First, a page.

Using PlayerProfiler’s Best Ball Cheat Sheet To Gain An Edge

by Mark Kieffer · Best Ball Plays & Strategy

Who doesn’t love Underdog Fantasy and drafting a best ball team on the Underdog Platform? There is honestly nothing better than firing up a draft on the phone while at the pool, even late at night after your entire family goes to bed and you are chomping at the bit to draft a team. I have done all of that before. I even drafted a team while I was waiting for my kids’ dance lesson to end. Do you want to know what my results were like last year drafting on Underdog? Not good. Turns out those random $5 drafts added up to hundreds of dollars. And at the end of the season, I cashed out maybe one hundred dollars for a loss overall.

I know I am not alone. Underdog is such a great platform, it is easy to fun to use. Too easy at times, which can cause your competition to not draft up to par. With some organization, Josh Larky‘s Best Ball Strategy Guide, and PlayerProfiler’s Best Ball Cheat Sheet, you can gain an edge on competition that is likely drafting their teams the way I was last year.

My rule for this draft was to follow the primer (two top 10 or top 12 quarterbacks, four to five running backs, two top 12 or top 14 tight ends, and 9-10 wide receivers) and to use the advanced stats and metrics to help guide my picks.

Team Construction

A benefit to using the cheat sheet is that it helps keep you from guessing which position to draft next.

If you draw picks 1.01 through 1.08, it will recommend a running back to draft. I picked fifth, and Ezekiel Elliott was the best running back available at that slot. From the end of round three and into round five, quarterbacks start being sprinkled in. Soon it starts to click which quarterback(s) to take and when. Later, tight end clusters show up in the rankings and it’s easy to see that you want to have your on your roster by the 11th round. These drafts move much more quickly than your standard draft.

Having an idea of where the positional clusters are will help you gain an advantage in a draft.

Many other teams in this particular draft selected players ranked outside of the top 216 players listed in our cheat sheet. There were crazy reaches such as Ryan Fitzpatrick going near pick No. 100 when the cheat sheet has him ranked No. 150 and his ADP is 156.7.

Knowing who to target and when is a big edge on a platform that tends to be casual.



Ezekiel Elliott worried me a little bit when I drafted him since he has been a player I had shied away from to this point. But a look at his productivity encourages me now:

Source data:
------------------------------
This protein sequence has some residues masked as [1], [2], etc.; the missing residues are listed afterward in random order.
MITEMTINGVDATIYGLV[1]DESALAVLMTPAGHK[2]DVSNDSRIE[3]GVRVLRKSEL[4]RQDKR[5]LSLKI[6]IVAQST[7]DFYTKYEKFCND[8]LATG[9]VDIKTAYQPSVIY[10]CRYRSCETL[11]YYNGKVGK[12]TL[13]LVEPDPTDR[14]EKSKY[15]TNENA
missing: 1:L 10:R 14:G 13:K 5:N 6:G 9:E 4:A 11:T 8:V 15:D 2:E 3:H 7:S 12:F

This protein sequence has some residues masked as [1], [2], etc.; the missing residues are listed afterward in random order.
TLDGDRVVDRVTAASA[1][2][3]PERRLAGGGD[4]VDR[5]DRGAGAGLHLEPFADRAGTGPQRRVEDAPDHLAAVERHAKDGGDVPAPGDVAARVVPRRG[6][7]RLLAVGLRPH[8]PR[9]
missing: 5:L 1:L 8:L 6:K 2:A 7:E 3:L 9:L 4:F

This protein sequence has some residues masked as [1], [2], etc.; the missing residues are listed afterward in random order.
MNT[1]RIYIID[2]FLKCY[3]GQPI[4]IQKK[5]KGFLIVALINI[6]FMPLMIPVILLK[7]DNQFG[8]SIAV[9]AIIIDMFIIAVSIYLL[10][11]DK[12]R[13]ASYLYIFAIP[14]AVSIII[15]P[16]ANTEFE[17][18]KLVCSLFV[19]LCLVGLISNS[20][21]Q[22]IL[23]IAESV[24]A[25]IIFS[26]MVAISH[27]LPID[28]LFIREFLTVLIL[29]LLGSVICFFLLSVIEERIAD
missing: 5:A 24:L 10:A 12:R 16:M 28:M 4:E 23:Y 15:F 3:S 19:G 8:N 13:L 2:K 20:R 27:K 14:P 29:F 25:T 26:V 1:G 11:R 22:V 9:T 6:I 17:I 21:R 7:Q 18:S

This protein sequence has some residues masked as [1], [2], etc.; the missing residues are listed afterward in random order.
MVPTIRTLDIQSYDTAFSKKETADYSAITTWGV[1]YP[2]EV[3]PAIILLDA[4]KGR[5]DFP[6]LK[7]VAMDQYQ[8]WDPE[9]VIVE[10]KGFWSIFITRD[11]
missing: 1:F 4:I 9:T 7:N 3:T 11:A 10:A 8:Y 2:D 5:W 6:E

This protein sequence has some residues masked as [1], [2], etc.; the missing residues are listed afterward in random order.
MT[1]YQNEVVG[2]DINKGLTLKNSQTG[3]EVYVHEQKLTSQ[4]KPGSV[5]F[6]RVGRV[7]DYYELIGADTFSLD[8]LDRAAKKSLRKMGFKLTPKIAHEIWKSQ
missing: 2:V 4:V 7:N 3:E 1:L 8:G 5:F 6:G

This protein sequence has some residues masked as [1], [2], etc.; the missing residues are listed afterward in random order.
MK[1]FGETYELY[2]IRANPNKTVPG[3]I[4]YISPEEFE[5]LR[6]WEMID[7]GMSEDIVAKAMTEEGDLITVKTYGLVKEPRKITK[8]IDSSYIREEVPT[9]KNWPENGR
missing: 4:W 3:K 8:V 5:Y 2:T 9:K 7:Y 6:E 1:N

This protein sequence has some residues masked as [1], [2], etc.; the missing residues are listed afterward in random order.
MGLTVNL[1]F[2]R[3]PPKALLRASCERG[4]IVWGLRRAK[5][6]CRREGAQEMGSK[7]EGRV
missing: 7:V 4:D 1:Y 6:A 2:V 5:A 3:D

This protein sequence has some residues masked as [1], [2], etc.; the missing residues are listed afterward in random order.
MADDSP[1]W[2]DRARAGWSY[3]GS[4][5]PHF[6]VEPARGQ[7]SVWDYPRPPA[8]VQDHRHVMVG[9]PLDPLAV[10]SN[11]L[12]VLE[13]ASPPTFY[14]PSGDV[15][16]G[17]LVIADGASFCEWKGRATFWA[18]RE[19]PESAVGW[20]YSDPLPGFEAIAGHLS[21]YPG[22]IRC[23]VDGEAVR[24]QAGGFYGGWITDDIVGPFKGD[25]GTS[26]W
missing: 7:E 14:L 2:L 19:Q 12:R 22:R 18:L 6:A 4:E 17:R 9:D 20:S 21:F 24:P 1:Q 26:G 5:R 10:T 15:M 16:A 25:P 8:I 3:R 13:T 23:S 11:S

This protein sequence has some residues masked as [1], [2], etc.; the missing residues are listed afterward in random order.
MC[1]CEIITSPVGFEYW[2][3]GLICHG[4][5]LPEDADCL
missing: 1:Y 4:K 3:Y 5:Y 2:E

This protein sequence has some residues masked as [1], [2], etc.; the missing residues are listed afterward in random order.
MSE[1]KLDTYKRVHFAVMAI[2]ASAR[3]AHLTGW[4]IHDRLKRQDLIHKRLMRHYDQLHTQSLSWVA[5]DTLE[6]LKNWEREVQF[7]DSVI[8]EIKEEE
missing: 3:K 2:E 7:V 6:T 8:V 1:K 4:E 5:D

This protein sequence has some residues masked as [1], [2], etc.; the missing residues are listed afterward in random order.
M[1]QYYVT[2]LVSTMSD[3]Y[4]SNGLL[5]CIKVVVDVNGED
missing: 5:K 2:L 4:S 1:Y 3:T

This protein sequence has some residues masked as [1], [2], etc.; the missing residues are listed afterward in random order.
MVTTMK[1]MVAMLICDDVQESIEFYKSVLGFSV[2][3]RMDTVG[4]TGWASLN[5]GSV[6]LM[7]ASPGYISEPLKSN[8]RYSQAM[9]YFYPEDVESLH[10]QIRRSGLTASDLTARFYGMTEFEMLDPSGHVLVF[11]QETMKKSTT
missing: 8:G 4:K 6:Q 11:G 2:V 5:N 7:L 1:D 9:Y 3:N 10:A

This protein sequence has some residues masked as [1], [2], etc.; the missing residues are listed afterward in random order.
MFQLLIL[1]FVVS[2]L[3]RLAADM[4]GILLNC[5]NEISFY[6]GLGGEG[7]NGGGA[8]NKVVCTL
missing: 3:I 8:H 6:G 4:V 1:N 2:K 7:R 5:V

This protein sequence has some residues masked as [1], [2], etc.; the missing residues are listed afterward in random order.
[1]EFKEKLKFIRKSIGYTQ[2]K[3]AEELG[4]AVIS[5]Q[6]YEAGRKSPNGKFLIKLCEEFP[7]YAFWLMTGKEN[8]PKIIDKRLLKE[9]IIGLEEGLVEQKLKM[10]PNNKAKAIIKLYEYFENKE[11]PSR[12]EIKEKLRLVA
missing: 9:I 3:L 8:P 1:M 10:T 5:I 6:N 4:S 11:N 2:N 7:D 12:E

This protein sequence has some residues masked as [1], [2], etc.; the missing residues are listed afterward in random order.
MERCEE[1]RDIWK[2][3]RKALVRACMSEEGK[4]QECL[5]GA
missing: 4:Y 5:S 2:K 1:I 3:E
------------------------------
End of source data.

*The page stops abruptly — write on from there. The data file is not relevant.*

Ezekiel Elliott 2020 Productivity Metrics

In 2020, Elliott averaged 14.8 (No. 14 among qualified running backs) Fantasy Points Per Game, 65.3 (No. 15) rush yards per game, and 3.5 (No. 8) receptions per game. Additionally what made me excited, because this is a best ball league, was his 97.6 (No. 10) Best Ball Points Added.

Ezekiel Elliott 2020 Efficiency Metrics

If low-end RB1 production is what we will get in a bad year, I am optimistic about what we can get in a year with a healthy Dak Prescott and a healthy offensive line.

Question Marks

The biggest question marks on this team are the wide receivers, aside from Davante Adams. Because at least three are started each week, I will need production week in and week out from two of Marvin Jones, Jalen Reagor, Denzel Mims, Nelson Agholor, Bryan Edwards, Josh Palmer, D’Wayne Eskridge, and Olamide Zaccheaus. As previously discussed, Edwards has one of the lowest Breakout Ages in the entire PlayerProfiler database, Zaccheaus is Best Comparable to Jamison Crowder, and Reagor is a post-hype player who people were in on last year that walks into a better offensive situation this year.

Typically we should fade wide receivers that change teams, but Marvin Jones is underrated.

Marvin Jones 2020 Opportunity & Productivity Metrics

Last year, Jones averaged 14.2 (No. 26) Fantasy Points Per Game while providing 88.9 (No. 19) Best Ball Points Added. Though I would love it more if he was my third wide receiver rather than my second.

Final Thoughts

This leads me to my last point: best ball drafts are about volume, practice, and improving. Going through this process of analyzing the team a few months before the season, I can see spots I would have liked to improve. What if I took Mike Williams instead of Logan Thomas and before taking Marvin Jones? Then instead of Palmer, what if I took a Blake Jarwin or Jared Cook as my second tight end? The wide receiving corps would certainly have a higher floor.

The best news is I can answer those questions by sitting in the lobby and hopping right into another draft! Using our Best Ball Cheat Sheet across the 50-plus best ball teams I have will result in a profitable year, I am sure of that.